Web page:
So is it in the physical act of doing and making that you resolve the concepts and ideas behind your work?
Not really. It’s not in the making part of the process. It’s more in the research part of the making. I use a lot of models and so I need to know where they’re going to go. It’s probably more through drawing and diagrams. Issues of identity and gender is a discourse central to developing my work conceptually and technically. The use of materials is integral to the conceptual unfolding of my work – the process of cutting, pinning, staining and stitching – and their association with women’s practices.

Found imagery and magazine cut-outs are integral parts of your assemblage and collage installations. You rework and render these images into your compositions and installations. Where do these images originate? Are they the impetus that forms an idea, a concept, or do you seek out specific images that feed an interest or line of investigation?
I started making large-scale installation works based around metaphors – to do with cutting, dissecting, taking things apart, and often with a psychological base as well. I’d discovered a psychological condition called delicate cutting – that sort of cutting of the body, scarification, and mainly afflicting young women. It’s a cathartic psychosis. From this I started looking more closely at medical metaphors, looking inside and outside the body. And the cut – both the cutting and rearranging, taking apart and also reconstructing.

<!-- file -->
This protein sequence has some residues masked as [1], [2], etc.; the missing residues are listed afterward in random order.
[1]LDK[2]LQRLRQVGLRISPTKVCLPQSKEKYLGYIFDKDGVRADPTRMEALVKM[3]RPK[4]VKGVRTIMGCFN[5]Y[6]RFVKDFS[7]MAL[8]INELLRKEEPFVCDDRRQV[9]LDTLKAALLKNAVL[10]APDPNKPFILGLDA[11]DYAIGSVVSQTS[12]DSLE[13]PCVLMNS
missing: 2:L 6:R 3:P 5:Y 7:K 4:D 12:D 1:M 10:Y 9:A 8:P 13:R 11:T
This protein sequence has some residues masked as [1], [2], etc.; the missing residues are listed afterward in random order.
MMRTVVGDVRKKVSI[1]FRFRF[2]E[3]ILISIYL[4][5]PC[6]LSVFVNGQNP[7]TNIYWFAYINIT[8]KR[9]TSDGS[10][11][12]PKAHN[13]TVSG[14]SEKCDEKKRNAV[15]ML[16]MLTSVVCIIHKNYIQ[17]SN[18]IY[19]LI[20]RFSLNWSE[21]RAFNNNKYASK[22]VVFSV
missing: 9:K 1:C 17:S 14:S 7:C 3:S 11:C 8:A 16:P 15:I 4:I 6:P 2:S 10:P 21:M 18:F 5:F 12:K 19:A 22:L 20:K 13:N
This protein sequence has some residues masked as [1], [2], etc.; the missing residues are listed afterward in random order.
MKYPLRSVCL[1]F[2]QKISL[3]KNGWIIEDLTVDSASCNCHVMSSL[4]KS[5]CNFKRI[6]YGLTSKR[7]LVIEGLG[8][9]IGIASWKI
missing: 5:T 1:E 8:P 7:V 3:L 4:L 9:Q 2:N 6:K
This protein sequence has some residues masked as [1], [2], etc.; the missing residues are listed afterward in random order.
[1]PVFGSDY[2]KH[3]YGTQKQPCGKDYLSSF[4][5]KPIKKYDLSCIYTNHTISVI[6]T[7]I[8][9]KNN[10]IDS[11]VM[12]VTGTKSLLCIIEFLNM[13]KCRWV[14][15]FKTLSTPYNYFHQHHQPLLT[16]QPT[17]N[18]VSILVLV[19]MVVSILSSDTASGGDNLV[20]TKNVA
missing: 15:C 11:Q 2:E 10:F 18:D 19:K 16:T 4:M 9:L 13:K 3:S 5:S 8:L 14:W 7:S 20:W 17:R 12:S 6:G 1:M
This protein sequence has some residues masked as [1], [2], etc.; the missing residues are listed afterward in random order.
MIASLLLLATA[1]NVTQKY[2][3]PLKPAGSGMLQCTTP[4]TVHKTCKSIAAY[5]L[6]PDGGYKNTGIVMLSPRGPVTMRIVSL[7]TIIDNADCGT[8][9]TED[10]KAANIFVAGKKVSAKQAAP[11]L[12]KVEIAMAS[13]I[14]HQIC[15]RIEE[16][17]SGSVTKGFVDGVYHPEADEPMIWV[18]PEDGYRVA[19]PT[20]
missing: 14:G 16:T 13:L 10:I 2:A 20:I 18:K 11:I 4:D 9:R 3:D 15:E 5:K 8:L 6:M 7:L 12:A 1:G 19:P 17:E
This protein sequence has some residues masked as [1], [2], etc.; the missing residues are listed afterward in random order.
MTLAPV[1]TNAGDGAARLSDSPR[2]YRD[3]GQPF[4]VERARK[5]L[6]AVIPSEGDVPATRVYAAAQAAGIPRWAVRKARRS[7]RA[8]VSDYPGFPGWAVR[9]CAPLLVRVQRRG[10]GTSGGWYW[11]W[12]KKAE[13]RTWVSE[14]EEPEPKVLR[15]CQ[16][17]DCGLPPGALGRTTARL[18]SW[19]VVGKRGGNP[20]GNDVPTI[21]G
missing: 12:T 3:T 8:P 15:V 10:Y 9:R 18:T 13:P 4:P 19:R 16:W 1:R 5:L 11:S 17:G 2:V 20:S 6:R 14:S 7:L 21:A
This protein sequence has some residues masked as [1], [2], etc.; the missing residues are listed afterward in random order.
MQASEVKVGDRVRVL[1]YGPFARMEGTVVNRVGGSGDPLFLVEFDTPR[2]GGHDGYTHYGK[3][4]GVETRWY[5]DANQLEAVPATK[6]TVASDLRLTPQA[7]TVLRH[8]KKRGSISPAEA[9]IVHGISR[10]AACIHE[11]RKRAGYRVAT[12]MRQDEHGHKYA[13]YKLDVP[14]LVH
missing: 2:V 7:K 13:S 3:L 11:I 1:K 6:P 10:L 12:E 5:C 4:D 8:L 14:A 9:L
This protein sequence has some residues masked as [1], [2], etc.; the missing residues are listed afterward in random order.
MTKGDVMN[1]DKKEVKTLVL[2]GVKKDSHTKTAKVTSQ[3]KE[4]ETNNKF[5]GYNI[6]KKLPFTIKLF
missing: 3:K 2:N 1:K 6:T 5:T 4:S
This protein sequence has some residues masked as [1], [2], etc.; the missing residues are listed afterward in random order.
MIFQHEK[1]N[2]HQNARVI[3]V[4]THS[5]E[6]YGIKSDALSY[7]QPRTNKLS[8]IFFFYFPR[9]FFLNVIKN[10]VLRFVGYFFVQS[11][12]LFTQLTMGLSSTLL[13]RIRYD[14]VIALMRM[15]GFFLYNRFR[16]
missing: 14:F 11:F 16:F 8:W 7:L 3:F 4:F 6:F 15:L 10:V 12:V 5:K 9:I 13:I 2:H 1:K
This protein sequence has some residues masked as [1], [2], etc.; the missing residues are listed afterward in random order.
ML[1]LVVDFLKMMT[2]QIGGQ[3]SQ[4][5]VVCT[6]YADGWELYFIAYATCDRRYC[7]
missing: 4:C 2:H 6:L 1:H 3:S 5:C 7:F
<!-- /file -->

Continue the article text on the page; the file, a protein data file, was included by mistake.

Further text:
Recently I have become interested to look at choreographic techniques and how these might connect to the collage methodologies specific to my practice: the movement of elements in space; improvisation and rehearsal; and how these actions might be described and visualised in drawing.

There are a number of parallel themes that run through your work and have done so for a number of years. The figure is a prominent feature. Imaginary Anatomy (1997) and The Unhomely Body (1996-97) looked somewhat at the body’s biology and its make-up. More recently, your work has explored movement, with bodily parts pieced together in works from ‘Flaubert’s Puppet’s’ (2011) and your most recent body of work ‘Log Dance’ (2012). What role do you see the figure plays in your work? Is there something of you?